AlcaLu Gobsmacked by Microsoft Ruling
The U.S. District Court of the Southern District of California found that Microsoft had not infringed the two disputed audio compression patents, which cover encoding and decoding into MP3 format and which Microsoft uses in Windows Media Player.
The decision reverses a February jury verdict that Microsoft had infringed these patents and should pay Alcatel-Lucent a record $1.54 billion in damages. (See Microsoft Loses Verdict and Microsoft Battles AlcaLu, AT&T.)
This is a significant blow for AlcaLu, which has high hopes of generating significant revenues from its stable of intellectual property. One way to achieve this is through legal challenges. A win upheld by the courts would allow the vendor to pursue other companies for patent infringements. (See AlcaLu Plays the Patents.)
But yesterday's decision came as no surprise to some.
Back in February, one European financial analyst, who requested anonymity, suggested that AlcaLu had become "very greedy" after the verdict against Microsoft, and didn't expect AlcaLu to get the full $1.54 billion award.
Today, the analyst team at Dresdner Kleinwort issued a report stating that Alcatel-Lucent is likely to reach a settlement of about $30 million, which is "barely sufficient to cover the legal costs."
"[The decision] should lessen investors' unfounded hopes that Alcatel-Lucent's fragile financials would benefit from an 'exogenous injection,' " says the Dresdner team.
In an emailed statement, Brad Smith, Microsoft's senior vice president and general counsel, said: "Today’s ruling by the judge reversing the jury's $1.52 billion [sic] verdict against Microsoft is a victory for consumers of digital music and a triumph for common sense in the patent system. For the hundreds of companies large and small that rely on MP3 technology, the Court’s ruling clarifies that these companies have properly licensed the technology embodied in the [RE 39,080] patent from its co-owner and industry recognized MP3 licensor – Fraunhofer.”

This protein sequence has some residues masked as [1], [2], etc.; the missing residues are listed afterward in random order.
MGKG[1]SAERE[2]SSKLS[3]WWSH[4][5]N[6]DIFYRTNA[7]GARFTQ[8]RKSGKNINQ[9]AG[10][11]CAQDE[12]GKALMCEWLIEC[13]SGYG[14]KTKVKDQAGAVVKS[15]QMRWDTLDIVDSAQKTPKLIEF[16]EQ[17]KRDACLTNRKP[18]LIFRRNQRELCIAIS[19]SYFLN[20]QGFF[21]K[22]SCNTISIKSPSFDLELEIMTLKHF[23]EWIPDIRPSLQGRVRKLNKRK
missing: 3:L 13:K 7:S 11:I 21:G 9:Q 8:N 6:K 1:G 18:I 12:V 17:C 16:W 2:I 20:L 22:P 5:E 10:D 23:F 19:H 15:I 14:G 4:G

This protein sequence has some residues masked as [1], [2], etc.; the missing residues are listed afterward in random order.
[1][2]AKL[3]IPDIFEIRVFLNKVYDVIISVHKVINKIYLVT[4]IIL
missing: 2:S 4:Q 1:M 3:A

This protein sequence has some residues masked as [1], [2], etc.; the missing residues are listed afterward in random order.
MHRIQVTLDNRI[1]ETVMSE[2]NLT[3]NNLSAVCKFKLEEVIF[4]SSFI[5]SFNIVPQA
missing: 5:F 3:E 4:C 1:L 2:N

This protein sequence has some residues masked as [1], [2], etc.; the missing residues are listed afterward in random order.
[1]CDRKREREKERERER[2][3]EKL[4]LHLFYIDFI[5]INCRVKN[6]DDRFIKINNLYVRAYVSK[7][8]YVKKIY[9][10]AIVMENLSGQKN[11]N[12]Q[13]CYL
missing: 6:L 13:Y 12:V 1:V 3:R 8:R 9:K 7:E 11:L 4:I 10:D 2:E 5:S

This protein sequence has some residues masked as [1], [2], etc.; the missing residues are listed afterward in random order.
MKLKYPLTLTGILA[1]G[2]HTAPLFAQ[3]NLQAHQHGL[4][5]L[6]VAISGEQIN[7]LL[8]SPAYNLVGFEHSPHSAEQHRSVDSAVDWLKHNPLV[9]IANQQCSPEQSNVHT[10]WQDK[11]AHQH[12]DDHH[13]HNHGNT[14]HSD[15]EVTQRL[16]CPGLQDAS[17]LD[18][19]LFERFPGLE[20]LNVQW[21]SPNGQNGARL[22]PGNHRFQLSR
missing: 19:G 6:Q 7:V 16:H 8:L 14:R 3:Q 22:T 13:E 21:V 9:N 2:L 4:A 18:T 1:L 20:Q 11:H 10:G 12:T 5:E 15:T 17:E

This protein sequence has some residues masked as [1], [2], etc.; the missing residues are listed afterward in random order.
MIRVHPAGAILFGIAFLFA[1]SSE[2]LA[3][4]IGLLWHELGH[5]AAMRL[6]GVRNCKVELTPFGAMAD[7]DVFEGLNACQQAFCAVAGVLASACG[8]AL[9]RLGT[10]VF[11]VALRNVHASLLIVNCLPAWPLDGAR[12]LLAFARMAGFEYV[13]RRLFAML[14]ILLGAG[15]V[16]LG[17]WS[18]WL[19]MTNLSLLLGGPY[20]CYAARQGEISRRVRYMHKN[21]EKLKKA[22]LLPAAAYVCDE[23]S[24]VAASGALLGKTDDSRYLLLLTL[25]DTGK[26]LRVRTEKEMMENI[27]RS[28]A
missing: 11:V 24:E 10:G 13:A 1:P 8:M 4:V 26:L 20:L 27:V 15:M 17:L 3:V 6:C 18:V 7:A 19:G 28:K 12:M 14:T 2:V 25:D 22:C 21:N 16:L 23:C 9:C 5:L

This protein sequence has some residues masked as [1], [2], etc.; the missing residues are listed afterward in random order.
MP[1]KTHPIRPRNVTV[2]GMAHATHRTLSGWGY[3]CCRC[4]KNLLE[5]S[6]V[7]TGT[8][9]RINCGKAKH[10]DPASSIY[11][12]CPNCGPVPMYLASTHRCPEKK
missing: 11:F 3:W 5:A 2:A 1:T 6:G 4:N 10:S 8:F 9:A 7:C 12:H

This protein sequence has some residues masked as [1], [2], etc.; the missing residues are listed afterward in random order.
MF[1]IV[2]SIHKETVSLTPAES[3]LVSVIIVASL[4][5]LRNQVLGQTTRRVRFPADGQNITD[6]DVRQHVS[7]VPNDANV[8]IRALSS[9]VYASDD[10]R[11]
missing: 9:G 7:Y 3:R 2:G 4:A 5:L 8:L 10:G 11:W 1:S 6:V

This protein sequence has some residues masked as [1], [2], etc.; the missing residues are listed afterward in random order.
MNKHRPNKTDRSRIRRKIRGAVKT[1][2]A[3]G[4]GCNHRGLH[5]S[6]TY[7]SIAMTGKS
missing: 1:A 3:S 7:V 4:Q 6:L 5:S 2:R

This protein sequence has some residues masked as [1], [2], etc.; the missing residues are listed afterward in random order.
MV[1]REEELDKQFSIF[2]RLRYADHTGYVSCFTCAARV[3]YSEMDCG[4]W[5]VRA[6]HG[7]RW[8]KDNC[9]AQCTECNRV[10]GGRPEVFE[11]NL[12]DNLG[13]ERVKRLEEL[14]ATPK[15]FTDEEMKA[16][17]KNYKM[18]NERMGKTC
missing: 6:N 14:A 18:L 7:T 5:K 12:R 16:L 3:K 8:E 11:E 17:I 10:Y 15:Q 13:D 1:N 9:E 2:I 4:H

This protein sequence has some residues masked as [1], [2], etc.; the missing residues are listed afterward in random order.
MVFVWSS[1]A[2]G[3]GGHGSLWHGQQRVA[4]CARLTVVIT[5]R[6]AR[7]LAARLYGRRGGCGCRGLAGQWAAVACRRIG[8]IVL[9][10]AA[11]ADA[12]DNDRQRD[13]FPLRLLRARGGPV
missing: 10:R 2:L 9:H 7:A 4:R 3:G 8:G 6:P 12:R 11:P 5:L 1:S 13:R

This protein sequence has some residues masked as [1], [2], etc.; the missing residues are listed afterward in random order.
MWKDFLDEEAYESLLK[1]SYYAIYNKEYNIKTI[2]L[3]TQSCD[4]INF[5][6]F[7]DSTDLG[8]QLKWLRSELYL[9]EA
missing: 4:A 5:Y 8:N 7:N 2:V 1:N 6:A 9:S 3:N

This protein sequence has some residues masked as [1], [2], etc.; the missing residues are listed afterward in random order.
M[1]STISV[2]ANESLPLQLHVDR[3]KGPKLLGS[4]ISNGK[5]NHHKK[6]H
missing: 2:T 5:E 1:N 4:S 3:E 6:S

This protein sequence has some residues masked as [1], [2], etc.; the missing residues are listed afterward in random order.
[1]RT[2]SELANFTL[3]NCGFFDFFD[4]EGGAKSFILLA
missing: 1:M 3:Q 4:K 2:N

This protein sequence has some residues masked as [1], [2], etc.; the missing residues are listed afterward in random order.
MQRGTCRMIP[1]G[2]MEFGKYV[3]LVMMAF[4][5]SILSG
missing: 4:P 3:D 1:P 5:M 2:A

If Alcatel-Lucent loses its appeal, then it will be denied the chance to pursue other companies for MP3 patent infringements. But AlaLu remains hopeful.
"We think we will prevail on appeal… We have a strong case," says a company spokesman. "Technically, [the decision] is a reversal of the verdict from the original trial."
He adds: "This decision is shocking."
So the long-standing legal dispute between the software giant and the telecom equipment vendor, which dates back to 2003, just got longer. And it won't be the end of the legal wrangles between the two companies. Alcatel-Lucent filed two separate suits against Microsoft related to the Xbox 360 gaming console in November last year. (See Is Alcatel Suing over Xbox?)
— Michelle Donegan, European Editor, Light Reading